From the cheapest phone cameras right up to the most expensive DSLRs, a camera’s greatest use undoubtedly comes from capturing people. Family and friends, in particular, are regularly lined up for the camera, though colleagues, clients, and even complete strangers are also captured on a million digital sensors.
To help you make the most of your portrait photography, here are seven tips to hopefully bring your photography to the next level.
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This tip may seem obvious, but it's worth considering before the camera even comes out of its bag.
Do you want to compose the photo(s) with your subject arranged in a static composition? Or do you want something a little looser, a bit more spontaneous? Perhaps you want to be a fly on the wall, simply snapping away as you follow some form of activity in a reportage style?
To some extent, your creative choices may depend on your subject. To make a composed, static portrait, you need a subject who is willing and able to cooperate completely.
You also need to be able to give clear, intelligible directions that your subject can understand and act on. For this to work well, you should choose your subject carefully. They should either be someone you know well, or someone who’s very comfortable in front of a camera and perhaps used to following instructions.
If you're aiming for something more spontaneous then, of course, you're not going to exert as much control or give out as many instructions. Your photo will be more dependent on what your subject(s) decide to do, and you may only provide some occasional input.
When you get to be the fly on the wall, you should aim to sink into the background, leaving the subject(s) to do their own thing. Perhaps they’ll be getting on with something in their daily life, more or less ignoring you, and hopefully almost forgetting that you're even present.
This is the kind of photography that you might do with strangers – or indeed small children – when you're aiming to record some aspect of their life.
It’s up to you, the photographer, to recognise and grab momentary great compositions from an endlessly flowing sequence of movements.
The subject does little to help consciously create those compositions, besides responding to the occasional plea to 'Hold it there for a second!'.
Not surprisingly, the static portrait and fly-on-the-wall styles are very different techniques, requiring quite different photographic skills. They are both equally valid, but generally applicable in different scenarios. You should decide in advance which approach is best for each situation.
The type of lens you choose to use (or the degree of zoom you select, if using a compact or phone camera) will have a dramatic impact on the type(s) of photos you obtain.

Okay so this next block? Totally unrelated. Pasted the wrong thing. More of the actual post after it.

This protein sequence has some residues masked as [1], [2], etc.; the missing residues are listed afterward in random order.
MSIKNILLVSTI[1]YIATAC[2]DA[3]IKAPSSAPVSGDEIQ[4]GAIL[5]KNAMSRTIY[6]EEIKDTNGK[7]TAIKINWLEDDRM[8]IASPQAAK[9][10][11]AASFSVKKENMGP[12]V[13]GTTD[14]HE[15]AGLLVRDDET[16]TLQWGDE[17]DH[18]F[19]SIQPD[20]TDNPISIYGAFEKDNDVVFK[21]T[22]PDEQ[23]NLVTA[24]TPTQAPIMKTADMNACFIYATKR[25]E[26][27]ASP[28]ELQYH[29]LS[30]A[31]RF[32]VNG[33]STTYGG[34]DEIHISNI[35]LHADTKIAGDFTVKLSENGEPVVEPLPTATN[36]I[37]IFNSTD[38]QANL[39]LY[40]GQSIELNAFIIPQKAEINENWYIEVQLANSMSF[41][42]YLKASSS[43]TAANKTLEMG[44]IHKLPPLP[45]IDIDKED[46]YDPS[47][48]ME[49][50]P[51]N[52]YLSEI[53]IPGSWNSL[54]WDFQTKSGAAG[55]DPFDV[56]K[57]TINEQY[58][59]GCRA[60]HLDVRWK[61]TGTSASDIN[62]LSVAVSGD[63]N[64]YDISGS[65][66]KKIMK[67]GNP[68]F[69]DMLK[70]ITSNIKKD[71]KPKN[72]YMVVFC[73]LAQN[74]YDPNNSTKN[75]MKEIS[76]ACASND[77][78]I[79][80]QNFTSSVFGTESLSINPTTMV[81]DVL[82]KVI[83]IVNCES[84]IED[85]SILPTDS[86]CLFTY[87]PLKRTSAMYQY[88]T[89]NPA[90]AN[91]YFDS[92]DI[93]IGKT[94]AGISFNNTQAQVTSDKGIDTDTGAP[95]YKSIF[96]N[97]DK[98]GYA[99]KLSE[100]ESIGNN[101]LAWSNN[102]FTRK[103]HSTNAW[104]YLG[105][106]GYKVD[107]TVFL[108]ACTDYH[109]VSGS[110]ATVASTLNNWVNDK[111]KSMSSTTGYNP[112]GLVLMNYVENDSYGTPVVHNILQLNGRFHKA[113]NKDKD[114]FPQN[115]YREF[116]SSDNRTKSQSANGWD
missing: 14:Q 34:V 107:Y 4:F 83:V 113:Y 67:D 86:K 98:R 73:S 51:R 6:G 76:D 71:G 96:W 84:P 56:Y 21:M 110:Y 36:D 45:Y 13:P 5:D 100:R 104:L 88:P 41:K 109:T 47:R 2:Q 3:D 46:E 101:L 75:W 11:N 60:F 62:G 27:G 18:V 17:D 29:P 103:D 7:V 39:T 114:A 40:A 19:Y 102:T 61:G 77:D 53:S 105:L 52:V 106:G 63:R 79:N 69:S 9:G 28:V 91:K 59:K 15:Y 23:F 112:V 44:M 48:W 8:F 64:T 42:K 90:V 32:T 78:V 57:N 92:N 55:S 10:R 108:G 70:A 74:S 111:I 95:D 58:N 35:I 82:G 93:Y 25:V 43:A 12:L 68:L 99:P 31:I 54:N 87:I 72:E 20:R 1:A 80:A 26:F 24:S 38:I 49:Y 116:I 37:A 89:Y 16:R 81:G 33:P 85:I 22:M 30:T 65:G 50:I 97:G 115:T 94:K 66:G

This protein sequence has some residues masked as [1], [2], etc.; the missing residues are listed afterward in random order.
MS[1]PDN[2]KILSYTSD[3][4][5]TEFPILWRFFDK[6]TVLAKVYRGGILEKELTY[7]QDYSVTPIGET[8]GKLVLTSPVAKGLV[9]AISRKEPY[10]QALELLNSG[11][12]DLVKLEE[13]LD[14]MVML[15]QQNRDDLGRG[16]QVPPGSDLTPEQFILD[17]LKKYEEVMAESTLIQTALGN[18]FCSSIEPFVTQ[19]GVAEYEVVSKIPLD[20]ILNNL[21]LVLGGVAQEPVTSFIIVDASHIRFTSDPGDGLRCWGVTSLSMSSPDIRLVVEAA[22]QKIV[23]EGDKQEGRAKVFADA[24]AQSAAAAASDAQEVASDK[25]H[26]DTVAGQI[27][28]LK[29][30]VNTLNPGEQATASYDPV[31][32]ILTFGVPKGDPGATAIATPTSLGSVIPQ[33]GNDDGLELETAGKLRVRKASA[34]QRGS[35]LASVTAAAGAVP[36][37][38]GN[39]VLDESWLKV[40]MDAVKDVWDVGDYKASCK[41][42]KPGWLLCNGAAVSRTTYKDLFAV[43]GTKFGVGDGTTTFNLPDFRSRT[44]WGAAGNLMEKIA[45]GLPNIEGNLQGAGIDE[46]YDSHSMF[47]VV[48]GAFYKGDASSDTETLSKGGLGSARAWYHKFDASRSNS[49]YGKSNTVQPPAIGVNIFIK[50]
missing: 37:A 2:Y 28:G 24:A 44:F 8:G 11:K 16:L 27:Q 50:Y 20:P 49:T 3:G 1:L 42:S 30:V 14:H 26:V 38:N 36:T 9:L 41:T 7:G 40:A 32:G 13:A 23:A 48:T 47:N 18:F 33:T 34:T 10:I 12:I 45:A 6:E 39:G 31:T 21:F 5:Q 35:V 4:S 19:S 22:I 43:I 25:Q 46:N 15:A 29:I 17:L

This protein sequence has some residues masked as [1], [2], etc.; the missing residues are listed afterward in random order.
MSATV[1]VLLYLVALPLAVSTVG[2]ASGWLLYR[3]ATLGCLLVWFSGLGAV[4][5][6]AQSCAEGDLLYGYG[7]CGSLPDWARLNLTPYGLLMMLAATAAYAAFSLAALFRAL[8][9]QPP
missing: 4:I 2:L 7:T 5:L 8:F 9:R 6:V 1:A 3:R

In much portrait photography – particularly the more formal forms – a short telephoto lens (i.e., a moderate amount of zoom) is typically used. By shooting with this type of lens, you’re ensuring that the camera homes in on the subject's face, while the background is completely blurred.
This lens is perfect for the kind of portrait photography where you want to direct attention simply to the subject's face. This is the classic kind of portrait photography.
That said, there are risks attached to this approach – the subject’s face becomes contextless, divorced from its surroundings and whatever might be going on around the subject.
If you want to show a person, or people, in their surroundings, perhaps engaged in some activity, then you're much more likely to want to use a wide-angle lens (or zoom right out on your compact or phone camera).
This then enables you to put your subject really in context, to show them in their environment. Although this is a big plus, there are several potential pitfalls to try to avoid.
Perhaps the most significant potential pitfall is that the subject's face will become significantly smaller in the frame, and so is likely to not command as much of the viewer's attention as it would in a classic kind of portrait. You can combat this by moving much closer to the subject than you might otherwise think usual.
Light is, of course, critical to the success of any portrait photography shoot. And I'm not talking about the amount of light, but rather its quality, intensity, and angle.
In general, a soft flat light – such as that obtained on a bright but lightly overcast day – is considered the best kind of natural light for outdoor portrait photography. Under these conditions, light is evenly spread across the face, with few (if any) deep shadows or bright highlights disrupting facial features. Strong jaws and sharp noses tend to become softened, and blemishes minimised.